This was definitely another action packed page-turner. It also brought home how illegal trafficking of wild animals is something that needs to be stopped. I’m one of those people that hates to see anything caged. Wild animals need to be in there own environment roaming free. Animal Planet has another show titled Big Cat Diaries that I’ve been watching in repeats. I just love watching the cheetahs lounging in the trees. When I read about Terry’s jaguars, I can picture them doing the same thing.

I’m afraid that all I can tell you is that there will be another book in this series title Jaguar Heat. The bad news is that it’s not scheduled to come out until August of next year. In the meantime, it gives you plenty of time to get this book read and if you haven’t read book one you can get that one done too. Also, you may want to mark your calendar so that you remember a year from now that book three should be hitting shelves at your local bookstore.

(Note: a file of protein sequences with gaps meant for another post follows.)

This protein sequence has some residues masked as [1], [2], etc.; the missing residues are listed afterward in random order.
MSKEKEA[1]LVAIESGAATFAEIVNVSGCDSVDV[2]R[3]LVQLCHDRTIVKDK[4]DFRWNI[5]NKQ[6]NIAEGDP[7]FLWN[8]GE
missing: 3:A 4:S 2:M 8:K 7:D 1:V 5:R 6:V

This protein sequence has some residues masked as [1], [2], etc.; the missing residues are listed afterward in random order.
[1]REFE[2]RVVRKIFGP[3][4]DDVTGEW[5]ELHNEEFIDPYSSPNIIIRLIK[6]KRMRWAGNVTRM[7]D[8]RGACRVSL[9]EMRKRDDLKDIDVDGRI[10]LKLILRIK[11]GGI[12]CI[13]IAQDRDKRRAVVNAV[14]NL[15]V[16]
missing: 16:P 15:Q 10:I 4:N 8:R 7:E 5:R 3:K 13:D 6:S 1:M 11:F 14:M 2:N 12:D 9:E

Rating: ★★★★½

Buy: Savage Hunger (Shifter)

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Review: Tall, Dark and Disreputable by Deb Marlowe

tall dark disreputableSetup: Portia Tofton was rejected once by adventure seeking Mateo Cardea when their fathers tried to arrange a match. He runs all the way to another continent to ensure he wasn’t snared into a marriage with her and he’s stayed far away until now. Even from the grave his father is trying to throw him into her path by willing the shipping company into her lap. It’s a scheme he can see straight through and he’s going to give her a piece of his mind.